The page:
FAQ

How do you know if a person needs orthodontic treatment?

It is usually difficult to know if treatment is necessary because there are many orthodontic problems that can occur even though the front teeth look straight. Asking your general dentist is good reference, but we are the best resource since orthodontics or braces is all we do. Since our initial exam is complimentary it only makes sense to get a free braces consultation with us. We will be happy to give necessary recommendations and our Orthodontist is happy to give expert answers.

What are the signs or symptoms of orthodontic problems?

Although determining if treatment is necessary is difficult for you to assess, the following may help in prompting you to seek our orthodontic advice.

Look at the teeth at any age. If you see any signs of crooked teeth, gaps between your child’s teeth or overlapping teeth, orthodontic treatment is indicated.

Bite all the way down, but keeping their lips open so you can the teeth. Do the front top teeth line up with the bottom? Do the top teeth protrude out away from the bottom teeth? Do the top front teeth cover more than 50% of the bottom teeth? Are the top teeth behind the bottom teeth? All these are indicators for potential orthodontic treatment.

Look at the alignment of the jaws. Does the jaw shift off center during biting down? If you see any misalignment or shifting of the jaw, it suggests a skeletal or jaw bone problem, which requires early orthodontic intervention.

These are only some of the obvious symptoms of orthodontic problems.

At what age should an orthodontist see my child? Do all baby teeth have to fall before initiating orthodontic treatment?

The American Association of Orthodontists recommends that your child be evaluated by age seven. Hence all baby teeth need not be gone before initiating orthodontic treatment. In fact, early detection of some orthodontic problems is important in order to take early preventive/interceptive treatment and avoid more difficult actions later. Early treatment also potentially prevents extraction of teeth which is needed in some cases if the teeth get very crowded. Again, since our initial consultation is complimentary, it helps to get an orthodontic consultation as soon as possible.

Can you be too old for braces?

No, age is not a factor. As long as the gums and bone which support your teeth are healthy, any age is suitable for braces or orthodontic treatment. About 30% of our orthodontic patients are adults and that number is still growing! Our oldest patient treated was 72 years old.

Will orthodontic treatment hurt?

Orthodontic treatment mechanics have advanced technologically over the last few years. Introduction of new high tech wires, smaller braces, innovative accessories and stress of preventive/interceptive treatments make today’s orthodontic treatment fairly comfortable. We do not use any anesthetic injections for any of the procedures. As a rule, braces can cause a little discomfort initially until one gets used to them. Teeth can get a little sore a day after every adjustment appointment but they are not painful. This annoyance can be relieved easily with over-the-counter pain relievers, if needed. Most of our patients do not need to take any pain relievers and staff is always on hand to answer any braces FAQs.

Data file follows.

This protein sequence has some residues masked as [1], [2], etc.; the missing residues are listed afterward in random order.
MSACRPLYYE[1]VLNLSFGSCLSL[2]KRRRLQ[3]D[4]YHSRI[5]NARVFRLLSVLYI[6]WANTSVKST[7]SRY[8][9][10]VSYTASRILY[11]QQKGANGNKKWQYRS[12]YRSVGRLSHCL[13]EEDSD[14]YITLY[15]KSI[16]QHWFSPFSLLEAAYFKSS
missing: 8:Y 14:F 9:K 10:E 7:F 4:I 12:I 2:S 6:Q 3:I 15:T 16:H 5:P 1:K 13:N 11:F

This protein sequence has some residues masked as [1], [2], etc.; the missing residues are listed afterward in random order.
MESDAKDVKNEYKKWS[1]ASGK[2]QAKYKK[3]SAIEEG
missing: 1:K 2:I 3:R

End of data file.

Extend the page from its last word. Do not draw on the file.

Can I still have braces if I have missing teeth?

Yes. When teeth are missing, adjacent teeth will drift into the empty space. This will cause a functional, esthetic or periodontal problem. Orthodontic treatment will correct and prevent these problems from happening and will also provide proper alignment for your dentist to replace the missing teeth.

What is Phase I (Early Interceptive Treatment) and Phase II treatment?

Phase I or Early Interceptive Treatment usually starts while the child has most of their baby teeth with few of their permanent teeth. The goal of Phase I treatment is to intercept any moderate or severe orthodontic problems early, in order to reduce or eliminate them. These problems include jaw bone problems, cross bites and developing crowding. This phase does not use full braces as braces are never put on baby teeth. Generally we use expanders, removable appliances, headgear and retainers during this phase. Most Phase I patients require Phase II treatment in order to achieve an ideal bite.

If Dr. Christian feels like early treatment is necessary, it can be beneficial to the long term health of your smile.

What is Full or Comprehensive Orthodontic Treatment?

Braces are on the upper and lower permanent teeth, taking care of all the problems

Does everyone need Phase I treatment?

Absolutely not! But in many cases early intervention helps a lot. We will offer Phase I treatment only if it makes a difference in the future, otherwise we keep the patients for a complimentary recall consultation every six months.

What is the length or duration of orthodontic treatment?

In our office, Phase I treatment usually lasts 12-14 months. Phase II or full braces treatment may last from 18 to 36 months. In both situations, we generally see the patients every 6 to 8 weeks for their adjustment appointment.

Treatment time and its success depends on multiple factors such as, age of the patient, the severity of the problem, the patient’s cooperation and the speed of natural response of teeth movement.

What is extraction and non-extraction therapy, and what are the advantages and disadvantages of each?

Extraction therapy is a technique where some teeth are removed to make room for the other teeth in the mouth. This is in contrast to non-extraction therapy where one expands the patients’ jaw and/or shaves some teeth to reduce their width to make everything fit. We will make a thorough evaluation at the consultation and discuss the options to determine which procedure best suits the patient. Dr. Christian will always try to save all the teeth if possible.